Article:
Four Areas of Engagement

Most churches typically offer just four types of engagement opportunities. Newcomers can usually choose from only four distinct areas or initiatives to make a significant connection.

  • First, there are the infrastructure and activity groups. These would include the Altar Guild, Lay Readers, Ushers, Missions, Set up Groups, and Greeters. Many churches use these groups as a catchbasin for new people. But as everyone soon finds out, vacancies are limited. Once someone becomes an usher, without the establishment of term limits, they don’t readily surrender that position.
  • Second, there are rules groups and committees of the Vestry. These groups are usually busy helping set policies, budgets, etc., but they are hardly the place for new members.
  • Third, there are Bible study programs and classes. These are important, and, in my view, a church cannot have too many of them. However, they depend on a few things: space, usually on campus; teacher, usually an ordained leader or well-educated layperson; and availability. Often, these classes are offered only on a certain day or evening of the week.

Do you see the problem here? If people cannot find a place to light, they will leave the church within a few months. Limited opportunities exist between the three different types of groups. However, failing to provide meaningful opportunities for connection and engagement can result in new members feeling disconnected and eventually drifting away.

While Bible studies, volunteer roles, and committee positions can offer some avenues for involvement, they often have limited capacity. One traditional church I worked with used ushers to guide people to their seats. They were told to recruit more ushers to include new people. They did. The problem was that there was a six-year waitlist before any new people could join that team! In other words, some programs or volunteer tasks may not be suitable for everyone, especially those new to the church.

The fourth and last category of church involvement is small group or life group meetings. A well-designed, thriving small-group ecosystem is the most effective and scalable solution for connecting new people.

Small Groups: An Eco-System Approach

Small groups provide a relational environment where individuals can build deep, authentic connections with others, grow in their faith, and experience a sense of belonging within the larger church community. These groups can be diverse and cater to various life stages, interests, and spiritual needs, ensuring that there is a place for everyone. There is no need for an extensive campus of management system.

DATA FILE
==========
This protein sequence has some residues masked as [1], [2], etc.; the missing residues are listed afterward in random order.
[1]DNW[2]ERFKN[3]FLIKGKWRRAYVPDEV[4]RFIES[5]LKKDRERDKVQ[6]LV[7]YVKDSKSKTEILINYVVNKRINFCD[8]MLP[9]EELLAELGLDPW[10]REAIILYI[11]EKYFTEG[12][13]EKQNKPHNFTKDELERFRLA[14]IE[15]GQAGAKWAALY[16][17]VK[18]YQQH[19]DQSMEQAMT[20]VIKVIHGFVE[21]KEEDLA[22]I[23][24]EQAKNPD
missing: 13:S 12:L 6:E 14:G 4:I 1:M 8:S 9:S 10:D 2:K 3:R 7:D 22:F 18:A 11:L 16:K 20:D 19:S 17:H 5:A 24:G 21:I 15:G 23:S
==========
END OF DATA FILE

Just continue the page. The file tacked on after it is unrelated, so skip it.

The church must invest in a robust training and development program for small group leaders to support a growing small group system. This program should equip leaders with the necessary skills, resources, and ongoing support to facilitate group discussions, foster meaningful relationships, and guide members’ spiritual growth.

The church should also prepare for herding cats. Small groups are different from a regular program. They are messy, hard to corral, and difficult to direct. Small groups are not really a church program. We should consider them an ecosystem. They should be offered, supported, advertised, developed, started, ended, encouraged, and created throughout the church. Each of them should have a front door to welcome new people and an empty chair where new people can sit.

Furthermore, it is essential to have a dedicated staff member or team overseeing the small group eco-system. This individual or team should regularly communicate with small group leaders to assess the health and progress of each group, offer guidance and support, and gather feedback on how the church leadership can better serve the groups and their members. By maintaining open lines of communication, the church can ensure that the small group system remains dynamic, responsive, and effective in meeting the needs of both new and existing members.

While small groups can meet on the church campus, encouraging groups to gather in homes or other off-site locations can create a more intimate and welcoming atmosphere, particularly for those new to the church. This approach also allows for greater flexibility and scalability as the church grows.

By prioritizing the development of a robust, adaptable small group system, churches can create an environment where every person, whether new or established, can find a place to belong, grow, and contribute to the life and mission of the church. This, in turn, will lead to a more vibrant, connected, and growing congregation that consistently attracts and retains new members.


Photo by doidam10, courtesy of Canva.

Author

David Roseberry

David Roseberry leads the nonprofit ministry, LeaderWorks. He was the founding rector of Christ Church, Plano, Texas, and is the author of many books. He lives in Plano with his wife, Fran.

View more from David Roseberry